Lady Alys has deep insecurities of her own and a past from which she has run away. Additionally, there are actions by Reggie that she misunderstands, mostly due to her own insecurities. So, we have two people thrown together, both of whom are in need of healing from wounds in their souls. Still, they have enough left inside to place the needs of others before their own. Only when Reggie makes the ultimate sacrifice, does he at last find peace.
There is a third novella in this series and it may be found in Christmas Revels. Within this book, there are several short stories including "Sunshine for Christmas" which features Lord Randolph Lennox, the man who contributed to Lady Alys' insecurities which haunted her for years.
THE STORY: Reggie Davenport is the "Despair of the Davenports". He is a rake and an alcoholic and has done little productive with his 37 years. When his titled cousin gives him his old family estate for his own, Reggie begins to change his life. When he arrives at the estate, he is surprised to find out that his impressive steward is actually a woman. Alys Weston is a lady who ran from her engagement and has lived a decade taking care of herself and now her three wards. When Reggie agrees to give her a chance to prove herself to him, the two begin an interesting friendship. Alys's secrets and Reggie's alcoholism threaten them both.
OPINION: This books, when written, was a groundbreaking novel. To so explicitly have an alcoholic hero who is struggling to become sober as the novel progresses was novel. Such serious themes are more commonplace today and this novel suffers as a result. I liked the story between Alys and Reggie, but I never felt the strong connection with the characters and their journey that would encourage me to read this book again and again. Even the alcoholic story seems to be somewhat quaint now. It is difficult to accept how easily Reggie becomes sober. It seems likely that he will relapse as there are no real challenges that he faces to his sobriety in the book other than the heroine leaving. By the end of the book, he has only been sober for months. I might have felt better if we had an epilogue years in the future showing their happy ending.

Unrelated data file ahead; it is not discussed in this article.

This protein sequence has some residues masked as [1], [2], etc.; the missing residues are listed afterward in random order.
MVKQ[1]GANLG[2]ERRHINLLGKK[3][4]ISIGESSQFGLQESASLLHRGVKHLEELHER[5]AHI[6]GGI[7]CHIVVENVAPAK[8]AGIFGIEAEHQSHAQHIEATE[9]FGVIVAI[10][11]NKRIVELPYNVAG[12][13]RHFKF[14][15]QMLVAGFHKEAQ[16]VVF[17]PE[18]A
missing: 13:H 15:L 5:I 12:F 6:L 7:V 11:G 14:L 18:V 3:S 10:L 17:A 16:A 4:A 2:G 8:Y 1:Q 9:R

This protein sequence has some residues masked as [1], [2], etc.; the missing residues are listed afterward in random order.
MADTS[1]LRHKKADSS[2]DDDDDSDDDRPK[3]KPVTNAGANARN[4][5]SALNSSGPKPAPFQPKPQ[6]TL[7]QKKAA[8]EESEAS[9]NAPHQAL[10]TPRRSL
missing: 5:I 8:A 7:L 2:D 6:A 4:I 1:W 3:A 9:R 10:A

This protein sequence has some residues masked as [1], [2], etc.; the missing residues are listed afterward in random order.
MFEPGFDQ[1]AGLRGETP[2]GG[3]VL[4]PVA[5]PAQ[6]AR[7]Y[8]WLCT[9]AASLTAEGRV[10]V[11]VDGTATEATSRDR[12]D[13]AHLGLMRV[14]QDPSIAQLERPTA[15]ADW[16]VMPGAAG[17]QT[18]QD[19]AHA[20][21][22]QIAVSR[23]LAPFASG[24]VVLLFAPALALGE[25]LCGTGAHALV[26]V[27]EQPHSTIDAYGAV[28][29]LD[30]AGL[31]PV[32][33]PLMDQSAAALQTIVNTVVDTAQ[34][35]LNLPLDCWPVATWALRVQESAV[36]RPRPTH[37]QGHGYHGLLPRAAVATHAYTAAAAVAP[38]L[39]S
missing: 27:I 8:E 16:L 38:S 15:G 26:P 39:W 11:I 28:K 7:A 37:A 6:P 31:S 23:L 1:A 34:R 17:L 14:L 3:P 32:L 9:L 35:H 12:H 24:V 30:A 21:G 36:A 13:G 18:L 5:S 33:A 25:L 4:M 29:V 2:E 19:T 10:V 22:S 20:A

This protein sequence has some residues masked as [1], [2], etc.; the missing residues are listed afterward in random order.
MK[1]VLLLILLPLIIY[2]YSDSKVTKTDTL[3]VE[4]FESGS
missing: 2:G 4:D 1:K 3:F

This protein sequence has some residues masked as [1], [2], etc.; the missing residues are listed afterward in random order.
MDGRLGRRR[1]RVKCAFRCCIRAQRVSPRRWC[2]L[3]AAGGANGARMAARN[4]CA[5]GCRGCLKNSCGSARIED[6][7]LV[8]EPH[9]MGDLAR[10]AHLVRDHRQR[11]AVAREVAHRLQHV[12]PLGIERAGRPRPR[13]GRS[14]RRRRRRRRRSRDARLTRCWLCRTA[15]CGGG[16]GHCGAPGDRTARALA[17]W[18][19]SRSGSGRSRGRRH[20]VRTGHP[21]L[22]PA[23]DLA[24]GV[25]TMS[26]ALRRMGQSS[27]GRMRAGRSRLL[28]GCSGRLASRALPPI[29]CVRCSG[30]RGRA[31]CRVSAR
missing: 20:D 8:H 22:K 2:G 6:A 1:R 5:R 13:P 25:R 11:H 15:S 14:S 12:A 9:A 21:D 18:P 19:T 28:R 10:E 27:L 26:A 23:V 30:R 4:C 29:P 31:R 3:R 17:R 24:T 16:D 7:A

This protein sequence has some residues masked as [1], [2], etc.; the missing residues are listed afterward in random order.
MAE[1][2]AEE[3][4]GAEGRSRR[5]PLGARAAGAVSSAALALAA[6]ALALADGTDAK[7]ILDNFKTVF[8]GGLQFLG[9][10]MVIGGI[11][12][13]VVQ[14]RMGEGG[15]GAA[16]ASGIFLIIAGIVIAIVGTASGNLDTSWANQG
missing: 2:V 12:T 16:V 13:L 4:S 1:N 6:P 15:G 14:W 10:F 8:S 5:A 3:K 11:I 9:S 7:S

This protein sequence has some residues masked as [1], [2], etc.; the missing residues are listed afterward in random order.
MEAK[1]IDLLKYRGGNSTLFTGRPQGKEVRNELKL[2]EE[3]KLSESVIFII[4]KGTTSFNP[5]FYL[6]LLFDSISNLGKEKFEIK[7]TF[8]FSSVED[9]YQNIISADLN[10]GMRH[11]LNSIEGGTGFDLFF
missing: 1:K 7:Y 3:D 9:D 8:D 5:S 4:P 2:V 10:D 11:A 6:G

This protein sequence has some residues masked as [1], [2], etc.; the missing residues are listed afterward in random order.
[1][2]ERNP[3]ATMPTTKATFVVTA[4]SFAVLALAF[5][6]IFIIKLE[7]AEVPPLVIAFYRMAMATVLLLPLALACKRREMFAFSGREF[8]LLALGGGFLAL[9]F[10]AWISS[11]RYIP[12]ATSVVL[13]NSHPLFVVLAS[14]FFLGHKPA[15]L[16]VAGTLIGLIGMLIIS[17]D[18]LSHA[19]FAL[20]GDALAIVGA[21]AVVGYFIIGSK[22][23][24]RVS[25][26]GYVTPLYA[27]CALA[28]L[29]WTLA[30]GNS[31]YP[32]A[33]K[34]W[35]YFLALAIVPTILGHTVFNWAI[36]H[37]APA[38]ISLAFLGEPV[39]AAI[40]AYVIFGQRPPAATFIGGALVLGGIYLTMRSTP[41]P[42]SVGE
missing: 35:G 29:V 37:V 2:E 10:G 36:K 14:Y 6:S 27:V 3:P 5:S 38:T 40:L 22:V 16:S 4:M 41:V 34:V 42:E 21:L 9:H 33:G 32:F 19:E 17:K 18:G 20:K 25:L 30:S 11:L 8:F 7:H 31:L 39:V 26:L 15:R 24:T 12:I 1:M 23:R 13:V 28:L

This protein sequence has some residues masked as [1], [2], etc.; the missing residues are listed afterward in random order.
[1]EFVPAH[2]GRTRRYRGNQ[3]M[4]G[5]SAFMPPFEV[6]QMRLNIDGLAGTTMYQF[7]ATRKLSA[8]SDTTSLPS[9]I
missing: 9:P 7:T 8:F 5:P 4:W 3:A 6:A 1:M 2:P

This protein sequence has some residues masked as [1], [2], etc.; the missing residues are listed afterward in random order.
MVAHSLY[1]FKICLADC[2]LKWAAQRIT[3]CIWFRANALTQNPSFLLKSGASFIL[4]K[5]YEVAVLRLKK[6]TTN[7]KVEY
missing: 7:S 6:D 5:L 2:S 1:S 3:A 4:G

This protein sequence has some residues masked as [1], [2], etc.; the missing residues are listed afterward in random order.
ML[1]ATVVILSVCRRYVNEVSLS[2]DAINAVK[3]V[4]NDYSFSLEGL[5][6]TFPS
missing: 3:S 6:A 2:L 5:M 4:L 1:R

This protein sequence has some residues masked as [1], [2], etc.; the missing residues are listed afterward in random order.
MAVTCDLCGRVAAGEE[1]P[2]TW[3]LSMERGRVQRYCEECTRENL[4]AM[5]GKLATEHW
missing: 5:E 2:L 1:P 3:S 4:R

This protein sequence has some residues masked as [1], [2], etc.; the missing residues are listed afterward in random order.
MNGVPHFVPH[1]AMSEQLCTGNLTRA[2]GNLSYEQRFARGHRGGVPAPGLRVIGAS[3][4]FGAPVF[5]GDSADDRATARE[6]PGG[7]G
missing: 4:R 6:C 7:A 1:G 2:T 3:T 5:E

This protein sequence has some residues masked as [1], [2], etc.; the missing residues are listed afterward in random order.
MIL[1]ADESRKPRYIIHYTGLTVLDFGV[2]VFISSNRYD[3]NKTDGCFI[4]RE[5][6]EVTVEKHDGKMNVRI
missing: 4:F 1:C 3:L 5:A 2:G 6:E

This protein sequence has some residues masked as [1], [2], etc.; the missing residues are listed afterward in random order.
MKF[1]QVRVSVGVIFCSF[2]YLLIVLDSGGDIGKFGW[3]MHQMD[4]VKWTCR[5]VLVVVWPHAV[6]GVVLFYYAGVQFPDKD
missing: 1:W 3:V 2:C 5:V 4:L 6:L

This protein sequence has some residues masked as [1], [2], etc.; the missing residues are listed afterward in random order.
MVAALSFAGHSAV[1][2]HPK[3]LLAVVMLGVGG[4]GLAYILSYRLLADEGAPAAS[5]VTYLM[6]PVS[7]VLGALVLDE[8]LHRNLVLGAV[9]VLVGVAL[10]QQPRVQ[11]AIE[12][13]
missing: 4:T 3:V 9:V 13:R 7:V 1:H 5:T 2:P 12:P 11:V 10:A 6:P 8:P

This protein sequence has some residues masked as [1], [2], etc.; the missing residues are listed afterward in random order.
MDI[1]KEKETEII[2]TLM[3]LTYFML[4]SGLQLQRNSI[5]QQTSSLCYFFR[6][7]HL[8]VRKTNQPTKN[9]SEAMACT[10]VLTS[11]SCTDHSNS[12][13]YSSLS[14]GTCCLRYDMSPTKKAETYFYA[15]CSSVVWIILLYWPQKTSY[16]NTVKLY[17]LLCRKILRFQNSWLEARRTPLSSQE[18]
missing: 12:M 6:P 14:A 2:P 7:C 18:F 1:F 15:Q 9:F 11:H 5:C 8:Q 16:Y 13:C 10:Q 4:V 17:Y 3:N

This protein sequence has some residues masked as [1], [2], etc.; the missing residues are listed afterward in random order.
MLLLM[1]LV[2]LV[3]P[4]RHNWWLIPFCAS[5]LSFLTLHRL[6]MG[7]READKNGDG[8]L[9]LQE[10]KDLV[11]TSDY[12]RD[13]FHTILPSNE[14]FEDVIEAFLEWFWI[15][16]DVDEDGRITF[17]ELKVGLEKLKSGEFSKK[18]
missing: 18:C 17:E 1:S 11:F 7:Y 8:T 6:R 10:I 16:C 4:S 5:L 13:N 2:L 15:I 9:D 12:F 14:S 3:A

WORTH MENTIONING: I have read many Putney books and I only really loved one, SILK AND SHADOWS. That book is one of my favorite all time books. I have found all the rest of her books forgettable. People whose opinions I trust really love her books, but I have come to the conclusion that her books are not for me. Doesn't mean they are not good books. She is definitely worth a try to see if her style is one that a reader appreciates more than I do.
FINAL DECISION: Many people point to this book at one of Putney's best. I have never thought it much more than a standard, unsurprising story. When it was written the story of an alcoholic hero was groundbreaking, but these types of stories are much more common now. I liked the book, but it is not one that I would return to again.
CONNECTED BOOKS: This book is connected to THE DIABOLICAL BARON. It is not necessary to read that book to appreciate this one.
STAR RATING: I give this book 4 stars.